This will probably be one of many posts that I do over the course of keeping this blog where I comment on how very awful it is being a woman. The stats support it: the amount of money that women make compared to men for doing essentially the same job (the cause is supposedly that woman don’t negotiate enough and don’t know their true worth.) The number of male C-level executives compared to women and the reasons for the discrepancy (amount of time spent in career and disruptions from having children, discrimination, glass ceiling, etc.) The number of women on executive boards versus men. Sometimes it really feels hopeless perhaps not just for me and my own career but the state of the business world as a whole.
The main story on CNN today is what prompts this post: a biography of Vicky Triponey, a female Penn State administrator who frequently stood up to Joe Paterno regarding discipline of his football players. I’ll get back to this later in this post.
The sense of having to fight to be a part of the business world was something most prominently felt, for me, while I was in business schools. Across the board, business schools tend to skew male and the best of diverse programs have at most about 1/3 women to 2/3 men. And numbers aside, what I noticed the most is the fraternity that you just can’t infiltrate. The system is totally set up against you– that you will never be a “bro” and that you will always be overlooked professionally and socially. I also noticed that the most God-awful looking guys felt that they somehow had a right to critique the female student body, the majority I would argue were pretty attractive.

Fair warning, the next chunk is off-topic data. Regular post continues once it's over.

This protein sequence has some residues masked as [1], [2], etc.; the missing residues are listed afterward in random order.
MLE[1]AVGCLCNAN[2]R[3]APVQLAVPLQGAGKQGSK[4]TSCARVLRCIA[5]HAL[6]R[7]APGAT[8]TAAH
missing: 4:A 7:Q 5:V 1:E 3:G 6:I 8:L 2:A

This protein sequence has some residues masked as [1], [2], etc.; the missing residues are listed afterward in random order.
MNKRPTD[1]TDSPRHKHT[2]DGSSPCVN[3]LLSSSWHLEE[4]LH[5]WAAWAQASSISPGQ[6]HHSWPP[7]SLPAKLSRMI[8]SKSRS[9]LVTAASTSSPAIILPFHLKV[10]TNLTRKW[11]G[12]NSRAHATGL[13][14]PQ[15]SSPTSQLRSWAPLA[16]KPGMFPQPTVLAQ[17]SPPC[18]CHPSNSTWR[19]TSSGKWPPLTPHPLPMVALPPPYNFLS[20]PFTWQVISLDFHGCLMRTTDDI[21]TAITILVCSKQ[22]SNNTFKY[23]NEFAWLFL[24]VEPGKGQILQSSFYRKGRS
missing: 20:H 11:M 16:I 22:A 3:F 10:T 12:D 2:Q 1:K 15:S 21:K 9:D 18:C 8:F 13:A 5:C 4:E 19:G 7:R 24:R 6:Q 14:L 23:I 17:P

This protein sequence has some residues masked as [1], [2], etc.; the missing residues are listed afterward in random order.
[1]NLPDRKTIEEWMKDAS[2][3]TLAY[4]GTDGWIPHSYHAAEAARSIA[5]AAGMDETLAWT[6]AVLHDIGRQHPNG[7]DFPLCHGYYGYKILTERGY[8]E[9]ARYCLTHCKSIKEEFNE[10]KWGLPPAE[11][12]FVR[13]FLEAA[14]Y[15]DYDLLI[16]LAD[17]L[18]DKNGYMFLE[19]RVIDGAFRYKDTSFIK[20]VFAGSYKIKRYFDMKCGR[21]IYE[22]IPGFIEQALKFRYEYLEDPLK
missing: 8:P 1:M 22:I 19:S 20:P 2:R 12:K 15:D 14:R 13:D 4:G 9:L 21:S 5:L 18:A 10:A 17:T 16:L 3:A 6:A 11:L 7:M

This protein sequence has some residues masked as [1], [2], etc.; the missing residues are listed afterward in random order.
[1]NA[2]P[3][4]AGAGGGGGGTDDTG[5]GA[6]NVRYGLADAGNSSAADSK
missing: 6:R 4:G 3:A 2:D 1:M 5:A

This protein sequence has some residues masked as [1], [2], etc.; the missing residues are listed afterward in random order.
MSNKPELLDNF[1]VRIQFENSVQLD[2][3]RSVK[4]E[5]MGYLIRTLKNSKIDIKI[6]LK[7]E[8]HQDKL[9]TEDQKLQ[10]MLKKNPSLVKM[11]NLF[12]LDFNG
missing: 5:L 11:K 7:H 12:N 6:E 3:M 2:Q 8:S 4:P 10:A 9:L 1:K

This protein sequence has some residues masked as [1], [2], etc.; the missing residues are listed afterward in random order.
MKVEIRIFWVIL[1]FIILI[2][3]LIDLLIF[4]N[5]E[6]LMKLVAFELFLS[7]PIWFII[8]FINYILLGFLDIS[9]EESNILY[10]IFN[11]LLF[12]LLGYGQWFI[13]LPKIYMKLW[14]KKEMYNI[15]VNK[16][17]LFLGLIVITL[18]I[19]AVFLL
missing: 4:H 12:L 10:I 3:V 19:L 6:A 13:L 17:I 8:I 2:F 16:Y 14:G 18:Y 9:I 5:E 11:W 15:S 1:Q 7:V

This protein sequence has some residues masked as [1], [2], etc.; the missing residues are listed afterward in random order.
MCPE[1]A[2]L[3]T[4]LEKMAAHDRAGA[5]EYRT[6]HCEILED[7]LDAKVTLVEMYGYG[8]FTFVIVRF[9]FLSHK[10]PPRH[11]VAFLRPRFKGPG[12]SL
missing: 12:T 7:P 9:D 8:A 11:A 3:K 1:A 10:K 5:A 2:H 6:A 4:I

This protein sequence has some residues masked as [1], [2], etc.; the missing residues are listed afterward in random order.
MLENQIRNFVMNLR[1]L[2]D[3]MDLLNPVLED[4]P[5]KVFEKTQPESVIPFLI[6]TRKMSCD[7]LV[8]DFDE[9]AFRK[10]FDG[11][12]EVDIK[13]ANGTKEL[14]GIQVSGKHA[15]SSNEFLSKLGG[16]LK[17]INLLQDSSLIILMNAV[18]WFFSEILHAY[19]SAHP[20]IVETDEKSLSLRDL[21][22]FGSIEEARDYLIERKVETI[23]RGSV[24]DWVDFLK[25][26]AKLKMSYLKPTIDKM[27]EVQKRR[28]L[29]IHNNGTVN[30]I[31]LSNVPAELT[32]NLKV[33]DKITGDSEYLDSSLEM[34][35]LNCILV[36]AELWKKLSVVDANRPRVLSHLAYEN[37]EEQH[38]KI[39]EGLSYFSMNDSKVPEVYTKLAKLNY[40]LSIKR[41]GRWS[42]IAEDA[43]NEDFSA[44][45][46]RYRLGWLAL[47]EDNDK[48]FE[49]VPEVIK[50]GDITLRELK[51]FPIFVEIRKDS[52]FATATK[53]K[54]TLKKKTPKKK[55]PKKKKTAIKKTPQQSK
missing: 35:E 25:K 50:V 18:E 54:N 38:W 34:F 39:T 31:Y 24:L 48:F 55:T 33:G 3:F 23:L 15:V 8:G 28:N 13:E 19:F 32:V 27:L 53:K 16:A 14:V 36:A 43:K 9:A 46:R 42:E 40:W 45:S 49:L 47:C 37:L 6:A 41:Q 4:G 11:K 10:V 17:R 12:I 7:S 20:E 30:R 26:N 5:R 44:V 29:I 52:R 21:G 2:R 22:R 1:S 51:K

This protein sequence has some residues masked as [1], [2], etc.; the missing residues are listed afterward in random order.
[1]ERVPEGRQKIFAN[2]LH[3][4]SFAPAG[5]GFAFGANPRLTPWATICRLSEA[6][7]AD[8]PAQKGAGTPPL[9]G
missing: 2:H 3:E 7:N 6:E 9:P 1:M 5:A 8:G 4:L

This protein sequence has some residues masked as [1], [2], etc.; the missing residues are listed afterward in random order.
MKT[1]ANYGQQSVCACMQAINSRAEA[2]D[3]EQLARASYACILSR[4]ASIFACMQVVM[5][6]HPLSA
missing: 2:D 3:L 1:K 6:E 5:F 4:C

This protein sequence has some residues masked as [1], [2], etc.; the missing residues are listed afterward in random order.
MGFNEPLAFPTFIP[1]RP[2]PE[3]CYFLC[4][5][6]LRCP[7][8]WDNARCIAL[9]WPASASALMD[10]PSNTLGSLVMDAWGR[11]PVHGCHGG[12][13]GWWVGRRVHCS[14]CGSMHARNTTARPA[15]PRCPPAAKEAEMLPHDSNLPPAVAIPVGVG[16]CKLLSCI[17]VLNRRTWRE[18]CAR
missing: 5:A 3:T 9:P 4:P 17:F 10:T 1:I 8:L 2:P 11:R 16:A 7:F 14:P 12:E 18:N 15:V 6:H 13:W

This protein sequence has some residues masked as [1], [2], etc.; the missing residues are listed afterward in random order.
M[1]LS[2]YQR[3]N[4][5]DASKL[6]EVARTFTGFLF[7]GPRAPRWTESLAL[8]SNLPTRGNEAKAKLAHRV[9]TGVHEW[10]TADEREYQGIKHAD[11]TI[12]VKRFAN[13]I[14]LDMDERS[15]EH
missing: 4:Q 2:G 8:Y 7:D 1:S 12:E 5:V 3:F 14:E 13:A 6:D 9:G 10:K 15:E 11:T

The summer that I spent interning was an example of this: I was in a department with five other interns– all male– and they spent weekends golfing together and I was never invited (although admittedly I hate golf). During meetings, they would spend a good 5-10 minutes discussing sports– a topic that I’m not too keen on. And you may say: hey that’s what guys do. But the truth is: if I was in a group with all females and one male, I would never think to marginalize that one individual by talking about makeup and fashion. I really wouldn’t. And honestly: of all the interns, I was the best. That’s what I truly believe. I was the most talented and the one that worked the hardest, even when I wasn’t getting direct credit. But the guys were good at covering each others’ asses and taking credit for things that they didn’t do. And I always got the sense that not only did I not have a support system but that they were working in collusion to battle me. Yes, perhaps I am just a little bit paranoid.